Saturday, October 31, 2009

A department chat

Yesterday because I took the day off but was free at the time of our scheduled department meeting, I decided to try to meet online. Had the five other dept. members log on to our Ning. The chat in Ning is erratic, we have found out. You might find yourself listed as "offline," and no amount of clicking on the icon will bring you to online status. Locked out. No fun. (I tried to e-mail Ning folks for help with this the day before, but no response so far). So we went to Today'sMeet instead, and everything was relatively smooth from there on out.

I'm not sure everyone liked it, but I'll find out when I get back to school Monday. But "chat" was new for some, and I thought it a good idea to introduce it. We probably will not need to do that again, and just as well. Chat is a very good tool when you need to get people together who are far apart, but it's not as good as the face-to-face meeting, of course.

Wednesday, October 28, 2009


Glitches here and there with the Prayer podcasts. Some had trouble downloading Audacity or LAME, some with uploading to the Google site that would not give them "privileges." I heard from a source that there was some grumbling. In the classes I apologized for the cumbersome way I went about it (another teacher sacrificed a class period to have them do it together and help one another) but not for the assignment. I think knowing how to create an audio file could be useful someday. My daughter has had to do at least one in college, for example.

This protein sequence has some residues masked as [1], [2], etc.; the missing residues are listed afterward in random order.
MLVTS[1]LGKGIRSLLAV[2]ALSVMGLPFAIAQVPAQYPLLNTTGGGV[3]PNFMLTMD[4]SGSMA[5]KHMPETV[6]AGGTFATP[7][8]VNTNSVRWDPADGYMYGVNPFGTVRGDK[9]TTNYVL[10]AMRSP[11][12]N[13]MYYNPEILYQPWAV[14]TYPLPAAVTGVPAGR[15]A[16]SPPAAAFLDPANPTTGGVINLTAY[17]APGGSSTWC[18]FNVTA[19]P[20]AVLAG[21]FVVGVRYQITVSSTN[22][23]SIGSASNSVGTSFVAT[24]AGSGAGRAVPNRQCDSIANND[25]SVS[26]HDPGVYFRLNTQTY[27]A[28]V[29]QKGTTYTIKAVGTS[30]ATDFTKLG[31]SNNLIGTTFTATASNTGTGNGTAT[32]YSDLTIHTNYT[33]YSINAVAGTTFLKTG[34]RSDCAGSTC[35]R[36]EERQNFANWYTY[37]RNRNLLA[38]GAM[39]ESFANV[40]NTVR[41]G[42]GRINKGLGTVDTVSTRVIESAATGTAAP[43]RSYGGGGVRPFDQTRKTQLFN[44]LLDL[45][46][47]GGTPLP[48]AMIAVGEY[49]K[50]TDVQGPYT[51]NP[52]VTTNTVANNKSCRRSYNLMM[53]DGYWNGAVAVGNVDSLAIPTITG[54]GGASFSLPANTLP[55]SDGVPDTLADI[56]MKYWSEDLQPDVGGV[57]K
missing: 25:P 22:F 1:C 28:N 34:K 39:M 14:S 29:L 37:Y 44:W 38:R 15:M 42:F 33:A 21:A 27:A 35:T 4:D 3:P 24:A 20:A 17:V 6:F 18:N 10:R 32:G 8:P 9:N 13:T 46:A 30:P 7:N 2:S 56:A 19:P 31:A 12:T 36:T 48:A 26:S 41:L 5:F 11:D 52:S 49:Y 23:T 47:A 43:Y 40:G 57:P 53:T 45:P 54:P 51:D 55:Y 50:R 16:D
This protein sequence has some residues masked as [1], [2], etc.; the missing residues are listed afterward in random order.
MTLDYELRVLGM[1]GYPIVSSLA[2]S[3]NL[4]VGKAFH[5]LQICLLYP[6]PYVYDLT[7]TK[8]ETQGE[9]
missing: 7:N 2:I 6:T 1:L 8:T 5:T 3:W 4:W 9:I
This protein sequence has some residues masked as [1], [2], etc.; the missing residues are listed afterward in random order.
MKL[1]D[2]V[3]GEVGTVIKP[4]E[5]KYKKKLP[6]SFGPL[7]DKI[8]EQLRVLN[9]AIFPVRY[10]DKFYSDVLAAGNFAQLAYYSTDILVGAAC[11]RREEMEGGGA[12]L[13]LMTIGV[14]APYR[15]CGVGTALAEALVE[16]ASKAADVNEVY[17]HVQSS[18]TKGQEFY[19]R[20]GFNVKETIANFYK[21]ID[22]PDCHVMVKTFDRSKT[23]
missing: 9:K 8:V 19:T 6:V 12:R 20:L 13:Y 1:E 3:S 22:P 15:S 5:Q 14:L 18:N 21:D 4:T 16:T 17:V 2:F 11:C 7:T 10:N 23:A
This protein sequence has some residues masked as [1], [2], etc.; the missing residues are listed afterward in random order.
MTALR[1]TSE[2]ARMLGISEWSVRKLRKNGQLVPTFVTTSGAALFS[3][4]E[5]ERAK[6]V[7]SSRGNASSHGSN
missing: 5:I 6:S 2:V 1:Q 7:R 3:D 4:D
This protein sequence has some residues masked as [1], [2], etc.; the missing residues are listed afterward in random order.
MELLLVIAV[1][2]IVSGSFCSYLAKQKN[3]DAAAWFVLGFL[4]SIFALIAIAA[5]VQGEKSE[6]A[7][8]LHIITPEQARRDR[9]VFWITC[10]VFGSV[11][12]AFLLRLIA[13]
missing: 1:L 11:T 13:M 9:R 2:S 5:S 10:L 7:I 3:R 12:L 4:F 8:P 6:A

Anyway, I went to the sites, and most are there. Can't wait to start listening. But I might not even listen to them all. They will be evaluating each other, a thought that comes directly from a lunch line conversation with Will Richardson last November when I told him I had too many students and too much grading to do to take time to try all the tech stuff.

Monday, October 26, 2009


Have I talked about the Prayer class podcasts? Students are hopefully downloading Audacity successfully. In the meantime, I had trouble finding where to attach the future MP3 files on my Google site. But thanks to Lynn for showing me how!

The 10 point quiz

I gave my second ever Moodle quiz ever today, to a group of frosh. It was better than the last one because every single student was able to log in and take the quiz. The quizzes are already graded and the students found out immediately how they did and which ones they got wrong. Lovely!